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 The Unsubstantial Air: American Fliers in the First World War

 by Samuel Hynes; Farrar, Straus and Giroux; New York, N.Y., 2014, $26

 From the literary provenance of the title alone, you know this will be a different kind of book about American airmen in World War I. The title chosen by Samuel Hynes, a literature professor emeritus at Princeton who served as a Marine aviator in World War II, is drawn from Shakespeare’s King Lear, and portends a magisterial treatment of the daring young men who soared in hostile skies far from home a century ago.

The earliest U.S. volunteers in the French air service, or Aéronautique Militaire, came disproportionately from the Ivy League. Of the first seven, who formed the nucleus of the legendary Lafayette Escadrille, three were from Harvard and one from Yale. When America officially entered the war, participation by Ivy Leaguers mushroomed, involving such notables as Kenneth MacLeish, brother of future Pulitzer Prize– winning poet Archibald, and Quentin Roosevelt, son of the former president. To be sure, the expanding cadre of American combat pilots included its share of distinctly non-blueblood grade-school drop outs like ace-to-be Eddie Rickenbacker. But it is mostly the letters and diaries of the fliers from America’s elite universities that Hynes relies upon to explain the air war’s adventures and ordeals. His deft weaving of these cultivated first-person accounts throughout the narrative paints an insightful and poignant portrait.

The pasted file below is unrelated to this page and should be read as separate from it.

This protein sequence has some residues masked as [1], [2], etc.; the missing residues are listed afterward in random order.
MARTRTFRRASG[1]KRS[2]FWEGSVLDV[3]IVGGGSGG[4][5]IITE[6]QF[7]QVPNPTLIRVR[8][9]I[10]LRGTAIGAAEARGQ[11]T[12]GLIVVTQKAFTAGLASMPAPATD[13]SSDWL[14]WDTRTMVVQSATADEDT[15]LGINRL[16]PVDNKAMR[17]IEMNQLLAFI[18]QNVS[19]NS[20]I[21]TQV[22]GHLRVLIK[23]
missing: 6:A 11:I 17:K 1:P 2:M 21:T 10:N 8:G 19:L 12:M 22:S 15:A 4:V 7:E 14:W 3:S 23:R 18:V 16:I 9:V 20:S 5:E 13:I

Regardless of pedigree, Hynes celebrates them all as knights of the air who managed to balance the inevitable fatalism resulting from the horrors of war with a sense of romance about the milieu of wartime flying. The Unsubstantial Air masterfully illuminates the first major air war and the American pilots who helped to win it.


Originally published in the May 2015 issue of Aviation History. To subscribe, click here.